The statement made on February 28th can be addressed first. It goes without saying that Miranda warnings need only be given to someone who is subject to custodial interrogation. Miranda v. Arizona, 384 U.S. 436 (1966). Although the Defendant was firmly in custody on February 28, 2000, there simply was no interrogation nor did the functional equivalent of interrogation occur. ("But, since the police surely cannot be held accountable for the unforeseeable results of their words or actions, the definition of interrogation can extend only to words or actions on the part of police officers that they should have known were reasonably likely to elicit an incriminating response." See, Rhode Island v. Innis, 446 U.S. 291, 302 (1980). Neither the officers nor the Defendant had any reason to believe that a simple comment regarding proximity to the courthouse would produce an incriminating response from the Defendant.

Turning to the statements made on February 27th at the Fort Fairfield Port of Entry Customs Office, it is helpful to analyze them in three separate stages. The initial questioning of the Defendant took place while he was still in the vehicle and was limited to obtaining identification from the Defendant and his passenger. The first responses challenged by Defendant were the result of Agent Scull's questioning the Defendant after she located the firearms in the vehicle and brought them into the Customs Office. The second responses were elicited after questioning by Agent Scull after both the "pocket search" and the canine search of the vehicle. The third set of responses occurred after the call had been placed to Special Agent Saylor when the Defendant made exculpatory statements suggesting that the gun was not his and had somehow gotten into the vehicle without his knowledge.

The first two sets of statements were clearly the product of interrogation by Agent Scull during the secondary customs inspection. Furthermore, the Defendant was certainly not free to leave the Custom Office. However, in a customs setting, those facts are not necessarily dispositive of the issues

In Pratt we made clear that even secondary inspection does not per se constitute custodial interrogation. We acknowledged that though "[a]ny person required to submit to a secondary customs search may apprehend some increased level of official suspicion[,] . . . this perception . . . is not sufficient by itself to apply coercive pressures equivalent to custodial questioning." There, we found that the limited and routine nature of the questioning and short duration of the encounter militated against requiring Miranda warnings. The line between routine Customs questioning and custodial interrogation is not easily drawn . . . . United States v. Ventura, 85 F.3d 708, 711 (1st Cir. 1996), (citing United States v. Pratt, 645 F.2d 89, 90-91 (1st Cir. 1981)).

Agent Scull's first questions, occurring just after she had located the firearm in the vehicle, were clearly part of the customs inspection and had none of the indicia of a formal arrest situation. Shortly after the stop and while the Defendant and his friend were waiting in the office, she located the firearms and ammunition in the vehicle, brought them into the office, held them up and asked, "Whose are these?" When Defendant responded affirmatively, she then questioned him briefly about his criminal record. Then as she was printing his criminal history she asked some follow-up questions regarding the Defendant's prior record. Under the Ventura standard, these statements are admissible as they were all part of the officer's routine customs examination. Agent Scull's questioning was limited in scope to information concerning identity and inquiry regarding the firearm. Those questions were reasonably related to a routine customs inquiry.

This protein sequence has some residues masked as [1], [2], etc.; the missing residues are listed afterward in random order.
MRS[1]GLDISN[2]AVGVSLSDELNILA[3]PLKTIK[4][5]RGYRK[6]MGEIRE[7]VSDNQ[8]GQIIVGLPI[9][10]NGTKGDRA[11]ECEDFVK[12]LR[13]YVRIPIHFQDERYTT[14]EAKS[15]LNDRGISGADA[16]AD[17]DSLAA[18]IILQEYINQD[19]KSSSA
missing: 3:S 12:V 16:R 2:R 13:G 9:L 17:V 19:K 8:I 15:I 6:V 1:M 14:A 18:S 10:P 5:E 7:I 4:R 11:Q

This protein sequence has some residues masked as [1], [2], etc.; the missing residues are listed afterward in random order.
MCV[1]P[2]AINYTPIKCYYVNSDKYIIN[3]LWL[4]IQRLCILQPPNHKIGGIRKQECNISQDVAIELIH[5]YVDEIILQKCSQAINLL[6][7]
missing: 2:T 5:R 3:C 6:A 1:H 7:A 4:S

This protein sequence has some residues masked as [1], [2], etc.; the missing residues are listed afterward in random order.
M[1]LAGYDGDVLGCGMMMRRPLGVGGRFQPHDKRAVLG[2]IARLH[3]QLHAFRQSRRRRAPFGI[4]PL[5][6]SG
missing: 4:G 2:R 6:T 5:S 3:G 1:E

The second responses, which elicited the comment that the gun belonged to Defendant's father, were of a different nature. According to the transcript of the preliminary hearing, which was admitted into evidence during the motion hearing, that answer came in response to Agent Scull's renewed interrogation after the police search of the vehicle. (Tr. of prelim. exam. p. 32). By that point in time uniformed State Police Officers were present, as were local Town police. The atmosphere at the U.S. Customs Office was much more custodial in nature and the line between custodial interrogation and routine customs' inquiry was crossed. Those statements should be suppressed as being obtained in violation of Miranda.

The third set of statements obtained from the Defendant pertained to picking up the hitchhiker and finding the gun on the floor of the vehicle. As to these statements the Government contends that there was no interrogation. According to Agent Scull the Defendant made these statements spontaneously as they waited at the Customs Office for Special Agent Saylor. By this point in time the search of the vehicle had been concluded and the Defendant and his passenger were smoking cigarettes with the officers and generally in a relaxed setting. The evidence strongly supports Agent Scull's testimony that no interrogation took place. She had ceased questioning the Defendant when he volunteered this "third story" in regard to the firearm. Accordingly there was no Miranda violation.


Based upon the foregoing, I recommend that the Motion to Suppress be Denied as to the statement made on February 28, 2000. As to those statements made on February 27, 2000, I recommend that the motion be Granted-in-Part and Denied-in-Part. I recommend that the Court suppress the statements made during the second interrogation by Agent Scull, following the search of the vehicle with the assistance of the canine.


A party may file objections to those specified portions of this report or proposed findings or recommended decision for which de novo review by the district court is sought, together with a supporting memorandum, within ten days after being served with a copy hereof. A responsive memorandum shall be filed within ten days after the filing of the objection.

Failure to file a timely objection shall constitute a waiver of the right to de novo review by the district court and to appeal the district court's order.

Dated this 31st day of May, 2000.


Filed: 03/22/00

Other Dkt # 1:00-m -00010

Case Assigned to: JUDGE GENE CARTER

Pending Counts: Disposition


Offense Level (opening): 4

Complaints Disposition

18:922(g)(1) Felon in Possession of Firearm [ 1:00-m -10 ]